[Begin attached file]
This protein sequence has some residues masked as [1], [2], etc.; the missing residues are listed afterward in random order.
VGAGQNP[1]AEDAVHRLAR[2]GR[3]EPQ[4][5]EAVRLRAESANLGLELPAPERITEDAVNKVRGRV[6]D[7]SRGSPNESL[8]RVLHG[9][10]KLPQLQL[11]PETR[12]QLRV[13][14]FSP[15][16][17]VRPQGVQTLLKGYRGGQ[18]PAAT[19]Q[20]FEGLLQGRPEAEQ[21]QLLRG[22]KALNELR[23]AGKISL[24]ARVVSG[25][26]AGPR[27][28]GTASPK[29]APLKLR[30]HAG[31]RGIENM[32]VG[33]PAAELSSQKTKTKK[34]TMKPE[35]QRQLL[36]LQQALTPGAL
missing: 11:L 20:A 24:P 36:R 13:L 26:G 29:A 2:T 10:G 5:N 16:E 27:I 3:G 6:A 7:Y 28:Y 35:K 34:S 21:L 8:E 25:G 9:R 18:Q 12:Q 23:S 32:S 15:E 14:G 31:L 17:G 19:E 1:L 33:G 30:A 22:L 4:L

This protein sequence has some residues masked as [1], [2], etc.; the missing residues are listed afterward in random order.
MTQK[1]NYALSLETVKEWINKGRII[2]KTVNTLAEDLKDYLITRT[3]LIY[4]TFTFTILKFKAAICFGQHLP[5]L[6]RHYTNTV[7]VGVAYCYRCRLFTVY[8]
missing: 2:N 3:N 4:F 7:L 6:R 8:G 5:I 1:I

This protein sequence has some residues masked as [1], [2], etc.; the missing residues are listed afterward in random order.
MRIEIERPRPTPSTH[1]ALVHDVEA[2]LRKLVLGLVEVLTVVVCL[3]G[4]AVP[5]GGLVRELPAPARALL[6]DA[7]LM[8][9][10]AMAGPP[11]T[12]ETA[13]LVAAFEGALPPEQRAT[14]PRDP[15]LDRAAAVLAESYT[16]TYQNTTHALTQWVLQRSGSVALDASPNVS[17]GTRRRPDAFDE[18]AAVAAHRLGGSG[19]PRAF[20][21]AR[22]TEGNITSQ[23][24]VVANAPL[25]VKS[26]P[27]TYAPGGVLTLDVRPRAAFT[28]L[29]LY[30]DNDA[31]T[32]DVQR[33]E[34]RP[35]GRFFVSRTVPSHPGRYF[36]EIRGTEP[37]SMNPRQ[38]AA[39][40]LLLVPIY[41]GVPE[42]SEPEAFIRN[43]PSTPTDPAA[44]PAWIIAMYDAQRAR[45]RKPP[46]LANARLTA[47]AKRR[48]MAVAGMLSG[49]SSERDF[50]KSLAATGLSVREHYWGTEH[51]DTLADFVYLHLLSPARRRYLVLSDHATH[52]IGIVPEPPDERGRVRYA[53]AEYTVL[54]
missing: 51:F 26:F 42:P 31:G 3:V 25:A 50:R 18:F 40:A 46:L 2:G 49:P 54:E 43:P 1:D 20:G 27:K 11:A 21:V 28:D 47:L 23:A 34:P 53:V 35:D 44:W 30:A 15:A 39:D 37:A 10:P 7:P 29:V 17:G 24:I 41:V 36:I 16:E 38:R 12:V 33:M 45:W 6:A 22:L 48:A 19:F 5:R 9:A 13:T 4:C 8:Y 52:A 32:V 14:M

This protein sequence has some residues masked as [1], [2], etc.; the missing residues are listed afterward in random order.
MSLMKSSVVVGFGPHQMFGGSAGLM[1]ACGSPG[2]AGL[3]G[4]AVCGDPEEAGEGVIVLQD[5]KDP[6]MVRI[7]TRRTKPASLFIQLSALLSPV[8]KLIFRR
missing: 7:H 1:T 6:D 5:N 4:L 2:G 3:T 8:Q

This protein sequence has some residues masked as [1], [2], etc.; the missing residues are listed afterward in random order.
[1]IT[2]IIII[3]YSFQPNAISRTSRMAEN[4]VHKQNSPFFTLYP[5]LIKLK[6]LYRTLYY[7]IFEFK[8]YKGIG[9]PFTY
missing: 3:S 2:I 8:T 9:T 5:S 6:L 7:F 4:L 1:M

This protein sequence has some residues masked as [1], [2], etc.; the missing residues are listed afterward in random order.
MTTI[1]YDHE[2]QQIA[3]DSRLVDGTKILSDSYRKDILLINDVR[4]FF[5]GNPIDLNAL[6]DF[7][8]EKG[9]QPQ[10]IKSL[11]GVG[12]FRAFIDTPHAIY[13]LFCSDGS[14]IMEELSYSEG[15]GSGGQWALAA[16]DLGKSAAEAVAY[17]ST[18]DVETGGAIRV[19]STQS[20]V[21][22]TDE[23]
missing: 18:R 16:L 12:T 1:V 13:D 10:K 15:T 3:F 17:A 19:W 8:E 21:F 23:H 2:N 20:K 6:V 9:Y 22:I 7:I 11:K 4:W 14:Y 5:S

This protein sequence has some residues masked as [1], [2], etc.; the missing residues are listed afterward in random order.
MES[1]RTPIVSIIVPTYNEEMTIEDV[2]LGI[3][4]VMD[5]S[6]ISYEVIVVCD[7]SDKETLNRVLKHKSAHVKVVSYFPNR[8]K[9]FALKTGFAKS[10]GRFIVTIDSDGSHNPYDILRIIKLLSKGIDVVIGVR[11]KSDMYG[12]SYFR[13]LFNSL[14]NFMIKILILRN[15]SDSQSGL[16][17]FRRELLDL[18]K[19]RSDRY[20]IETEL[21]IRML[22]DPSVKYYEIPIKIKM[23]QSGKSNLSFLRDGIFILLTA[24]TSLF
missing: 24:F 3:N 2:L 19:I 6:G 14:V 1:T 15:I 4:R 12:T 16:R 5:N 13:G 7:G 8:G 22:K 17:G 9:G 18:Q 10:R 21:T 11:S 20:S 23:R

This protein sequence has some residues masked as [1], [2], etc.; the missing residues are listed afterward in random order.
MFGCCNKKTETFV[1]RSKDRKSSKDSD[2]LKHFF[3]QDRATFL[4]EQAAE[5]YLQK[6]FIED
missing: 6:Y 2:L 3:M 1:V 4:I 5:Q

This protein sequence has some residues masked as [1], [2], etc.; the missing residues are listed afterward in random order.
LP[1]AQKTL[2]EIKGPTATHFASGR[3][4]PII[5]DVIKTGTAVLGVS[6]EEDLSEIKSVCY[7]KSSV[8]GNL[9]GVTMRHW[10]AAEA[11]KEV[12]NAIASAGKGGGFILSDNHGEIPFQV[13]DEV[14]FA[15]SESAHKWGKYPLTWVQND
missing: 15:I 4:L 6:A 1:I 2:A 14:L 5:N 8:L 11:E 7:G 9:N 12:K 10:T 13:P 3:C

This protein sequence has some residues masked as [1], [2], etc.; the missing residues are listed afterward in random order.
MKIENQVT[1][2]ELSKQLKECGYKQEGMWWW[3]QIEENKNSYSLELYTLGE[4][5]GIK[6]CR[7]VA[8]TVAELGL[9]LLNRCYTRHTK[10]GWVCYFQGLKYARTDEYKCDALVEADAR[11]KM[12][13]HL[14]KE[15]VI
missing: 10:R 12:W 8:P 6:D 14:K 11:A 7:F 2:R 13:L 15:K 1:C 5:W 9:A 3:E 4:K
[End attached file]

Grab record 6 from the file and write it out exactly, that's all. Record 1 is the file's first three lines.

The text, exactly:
This protein sequence has some residues masked as [1], [2], etc.; the missing residues are listed afterward in random order.
MTTI[1]YDHE[2]QQIA[3]DSRLVDGTKILSDSYRKDILLINDVR[4]FF[5]GNPIDLNAL[6]DF[7][8]EKG[9]QPQ[10]IKSL[11]GVG[12]FRAFIDTPHAIY[13]LFCSDGS[14]IMEELSYSEG[15]GSGGQWALAA[16]DLGKSAAEAVAY[17]ST[18]DVETGGAIRV[19]STQS[20]V[21][22]TDE[23]
missing: 18:R 16:L 12:T 1:V 13:D 10:K 15:T 3:F 17:A 19:W 8:E 21:F 23:H 2:N 20:K 6:V 9:Y 22:I 7:I 11:K 4:W 14:Y 5:S